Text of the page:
The Ariya is Nissan’s new electric SUV – or coupe-crossover if you believe the Japanese manufacturer’s hype. It’s a brand-new vehicle that shares its platform with the forthcoming Renault Megane E-Tech Electric and no, there won’t ever be a diesel one. The Ariya is bigger than the Nissan Qashqai and about the same size as the Volkswagen ID.4 and Skoda Enyaq.
New Car Reviews
New Car Review: Nissan Ariya First Drive
What is the Nissan Ariya?
Nissan’s new electric SUV – or coupe-crossover
How does the Nissan Ariya look?
We may mock Nissan’s use of the ‘coupe’ word to describe the Ariya, but it is nonetheless a sharp-looking take on the family SUV recipe, thanks in part to a steeply raked rear window. It looks especially good when in a two-tone finish with the copper-coloured paint shown here. That contrasts in an appealing fashion with the black roof and black door mirrors. Though there’s no grille upfront, Nissan calls the black nose design a ‘shield’ and, along with fancy illumination, it hides sensors for the driver assistance technology. High-tech LED lights are used front and rear, too. We’ve seen the car in plain black and while not as interesting to look at as one in a bright colour, it doesn’t disguise the inherently contemporary design. It’s sure to find favour among those that want a modern-looking car, but without alienating those that don’t want something that looks weird.
What is the Nissan Ariya like inside?
The interior is probably the Ariya’s most impressive feature
Albeit the sloping roofline does impinge on rear-seat passenger headroom a little, especially if the optional panoramic glass sunroof is fitted. That’s one of our few complaints, however. In terms of space, front-seat passengers have loads of room to stretch out, a feeling that is emphasised by having the movable centre console in its rear-most position. Do that and there’s nothing between the footwells, other than a classy light, apparently inspired by paper lanterns.
Getting into the rear is a cinch thanks to notably wide-opening doors and, so long as that centre console isn’t all the way back, there’s good room for three adults of average size. The floor is completely flat, there are child seat mountings on the outer two seats, air vents and USB chargers, too. The seatback splits and folds down to increase boot space, which is comparable to the likes of the ID.4 and Enyaq.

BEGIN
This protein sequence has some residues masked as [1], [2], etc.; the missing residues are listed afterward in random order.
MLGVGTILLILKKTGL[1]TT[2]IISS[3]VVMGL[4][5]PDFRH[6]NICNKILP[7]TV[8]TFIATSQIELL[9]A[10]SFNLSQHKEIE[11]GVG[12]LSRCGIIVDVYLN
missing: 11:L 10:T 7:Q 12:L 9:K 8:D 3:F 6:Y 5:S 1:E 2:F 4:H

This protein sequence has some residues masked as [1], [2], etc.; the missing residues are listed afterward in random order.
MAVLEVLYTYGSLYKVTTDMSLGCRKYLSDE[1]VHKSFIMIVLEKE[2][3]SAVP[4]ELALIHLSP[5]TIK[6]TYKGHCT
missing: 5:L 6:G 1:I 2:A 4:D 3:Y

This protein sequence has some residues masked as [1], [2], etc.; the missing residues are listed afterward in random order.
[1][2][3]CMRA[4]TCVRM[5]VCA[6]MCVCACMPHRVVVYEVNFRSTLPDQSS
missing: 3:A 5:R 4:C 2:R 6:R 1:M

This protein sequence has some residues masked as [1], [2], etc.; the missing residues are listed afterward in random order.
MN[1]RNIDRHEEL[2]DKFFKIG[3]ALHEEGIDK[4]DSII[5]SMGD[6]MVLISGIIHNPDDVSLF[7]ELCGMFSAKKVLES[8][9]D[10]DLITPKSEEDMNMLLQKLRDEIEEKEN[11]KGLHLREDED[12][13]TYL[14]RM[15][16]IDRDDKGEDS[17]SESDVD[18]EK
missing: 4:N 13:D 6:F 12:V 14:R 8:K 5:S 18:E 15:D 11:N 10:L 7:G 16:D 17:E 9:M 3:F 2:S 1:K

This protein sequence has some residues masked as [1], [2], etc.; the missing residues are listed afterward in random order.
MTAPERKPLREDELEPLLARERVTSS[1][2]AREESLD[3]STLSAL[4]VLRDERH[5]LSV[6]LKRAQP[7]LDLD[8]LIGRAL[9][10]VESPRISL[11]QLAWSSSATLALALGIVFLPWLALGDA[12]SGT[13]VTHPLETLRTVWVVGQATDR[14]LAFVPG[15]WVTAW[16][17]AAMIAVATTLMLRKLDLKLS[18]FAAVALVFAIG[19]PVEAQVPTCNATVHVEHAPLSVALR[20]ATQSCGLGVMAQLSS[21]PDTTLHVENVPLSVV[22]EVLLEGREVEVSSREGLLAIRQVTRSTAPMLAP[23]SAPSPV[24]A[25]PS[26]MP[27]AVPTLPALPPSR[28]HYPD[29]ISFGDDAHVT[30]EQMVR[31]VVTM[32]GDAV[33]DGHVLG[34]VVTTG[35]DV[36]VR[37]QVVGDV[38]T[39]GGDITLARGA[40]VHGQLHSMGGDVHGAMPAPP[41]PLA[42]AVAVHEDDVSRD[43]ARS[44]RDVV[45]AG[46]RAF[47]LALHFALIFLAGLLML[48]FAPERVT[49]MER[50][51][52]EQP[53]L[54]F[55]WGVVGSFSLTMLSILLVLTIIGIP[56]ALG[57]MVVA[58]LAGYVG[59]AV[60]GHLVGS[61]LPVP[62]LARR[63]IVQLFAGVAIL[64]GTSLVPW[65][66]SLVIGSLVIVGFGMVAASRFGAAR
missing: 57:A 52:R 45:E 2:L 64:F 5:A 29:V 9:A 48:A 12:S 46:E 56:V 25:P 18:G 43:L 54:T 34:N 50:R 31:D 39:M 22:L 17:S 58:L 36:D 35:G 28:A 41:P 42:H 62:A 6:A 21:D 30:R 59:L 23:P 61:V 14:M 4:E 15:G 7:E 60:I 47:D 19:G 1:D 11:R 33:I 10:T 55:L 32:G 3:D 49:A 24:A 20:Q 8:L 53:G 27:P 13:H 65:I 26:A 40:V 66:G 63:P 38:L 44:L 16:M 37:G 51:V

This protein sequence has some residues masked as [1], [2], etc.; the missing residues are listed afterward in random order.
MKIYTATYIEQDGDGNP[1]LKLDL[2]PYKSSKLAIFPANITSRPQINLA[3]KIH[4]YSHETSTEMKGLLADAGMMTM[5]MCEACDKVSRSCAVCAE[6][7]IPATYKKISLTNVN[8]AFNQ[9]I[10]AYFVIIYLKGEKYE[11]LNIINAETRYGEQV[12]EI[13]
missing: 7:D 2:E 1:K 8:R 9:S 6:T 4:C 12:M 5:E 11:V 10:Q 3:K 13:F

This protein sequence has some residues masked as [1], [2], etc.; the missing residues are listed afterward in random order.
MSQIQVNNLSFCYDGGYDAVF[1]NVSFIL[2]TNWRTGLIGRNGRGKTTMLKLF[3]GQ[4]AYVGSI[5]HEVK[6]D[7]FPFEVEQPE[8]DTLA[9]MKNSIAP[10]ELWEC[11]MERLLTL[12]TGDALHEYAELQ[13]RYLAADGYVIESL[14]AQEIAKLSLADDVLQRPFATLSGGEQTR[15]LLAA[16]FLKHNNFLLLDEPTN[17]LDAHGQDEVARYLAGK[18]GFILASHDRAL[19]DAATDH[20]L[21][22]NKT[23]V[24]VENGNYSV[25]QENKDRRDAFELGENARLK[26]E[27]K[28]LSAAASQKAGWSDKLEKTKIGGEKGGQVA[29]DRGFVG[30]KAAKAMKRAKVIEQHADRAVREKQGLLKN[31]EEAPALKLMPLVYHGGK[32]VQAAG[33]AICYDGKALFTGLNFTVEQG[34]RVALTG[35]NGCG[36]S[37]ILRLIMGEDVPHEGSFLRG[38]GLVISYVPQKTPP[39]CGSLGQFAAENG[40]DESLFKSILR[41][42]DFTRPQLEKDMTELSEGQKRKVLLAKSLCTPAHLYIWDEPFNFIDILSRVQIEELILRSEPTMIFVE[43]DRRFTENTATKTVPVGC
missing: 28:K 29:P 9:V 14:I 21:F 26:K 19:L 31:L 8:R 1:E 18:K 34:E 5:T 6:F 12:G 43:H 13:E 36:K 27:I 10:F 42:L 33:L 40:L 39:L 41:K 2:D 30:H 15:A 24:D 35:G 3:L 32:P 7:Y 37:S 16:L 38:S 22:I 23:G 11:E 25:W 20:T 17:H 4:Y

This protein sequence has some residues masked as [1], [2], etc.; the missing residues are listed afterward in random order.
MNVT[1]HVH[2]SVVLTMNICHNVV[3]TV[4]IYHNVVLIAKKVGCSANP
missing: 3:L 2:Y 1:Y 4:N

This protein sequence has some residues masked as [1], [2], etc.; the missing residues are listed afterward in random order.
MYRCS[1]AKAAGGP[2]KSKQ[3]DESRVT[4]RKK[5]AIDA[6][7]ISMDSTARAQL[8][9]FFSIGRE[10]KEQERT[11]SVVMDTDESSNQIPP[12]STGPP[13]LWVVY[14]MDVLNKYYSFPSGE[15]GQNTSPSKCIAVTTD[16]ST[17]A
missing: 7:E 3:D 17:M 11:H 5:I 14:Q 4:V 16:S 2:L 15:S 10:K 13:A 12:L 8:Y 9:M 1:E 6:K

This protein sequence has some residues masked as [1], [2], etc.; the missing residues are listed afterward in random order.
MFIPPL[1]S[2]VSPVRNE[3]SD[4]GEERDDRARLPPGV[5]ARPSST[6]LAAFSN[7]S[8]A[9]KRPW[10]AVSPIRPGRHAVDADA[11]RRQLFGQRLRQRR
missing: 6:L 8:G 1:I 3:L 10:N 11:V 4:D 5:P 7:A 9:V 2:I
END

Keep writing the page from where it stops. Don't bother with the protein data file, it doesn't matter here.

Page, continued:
Practicalities aside, the dashboard and centre console are simply lovely to look at, use and, well, touch. Nissan has employed some tactile new materials, conspicuously solid switchgear and some very cool new touch-sensitive controls with haptic feedback. It all adds up to a cabin that eclipses those of the Skoda and VW – and compares very favourably indeed with the interiors of the Kia EV6 and Hyundai Ioniq 5.
What is the Nissan Ariya like to drive?
Maximum torque from a standstill
Like all electric cars, the Ariya’s electric motor delivers maximum torque from a standstill, so it steps of the line smartly enough, though the accelerator is well-calibrated so as to make it easy to drive smoothly at low speeds. There you’ll find a decent turning circle and a complete absence of noise from the powertrain or the world outside. Indeed, the electric motor is rarely heard at any speed, and you come away from this car remembering how quiet and refined it is – even in comparison to other EVs.
Our test car was the most modestly powered one offered, with a single electric motor turning the front wheels producing up to 217PS and 300Nm of torque. Nissan quotes a 0-100km/h time of 7.5 seconds, which is ample by any normal measure. It easily accelerates from there to motorway speeds.
The smallest battery pack is a 63kWh unit, allowing an official range in this guise of up to 403km. Our drive was on a closed circuit and relatively short, so we don’t have a handle on how closely the Ariya can match that as yet.
As the track was perfectly smooth, neither can we report on the ride comfort, but the Ariya certainly can hold its own in the corners, offering safe handling and real composure, even during high-speed bends.
The Normal driving mode is the default setting, though drivers can switch into Eco to maximise the range when needed or Sport if they fancy a little quicker response and a heavier steering feel. Along with those options, there’s a button for one-pedal driving and the (rather strange and flimsy) drive selector can also be slotted into ‘B’ instead of ‘D’ for a higher level of brake energy regeneration.
Is the Nissan Ariya safe?
Not yet been evaluated by Euro NCAP
The Ariya has not yet been evaluated by Euro NCAP, but Nissan has a good record for producing safe vehicles, so we’d be confident in its ability to get a full five-star rating. Helping that will be a comprehensive safety package included as standard on all cars.
If priced right, the Nissan Ariya could outdo the existing big-selling electric crossovers on the Irish market.
Spec Check ⚙️
Annual Motor Tax
466 litres with the seats up
Price as tested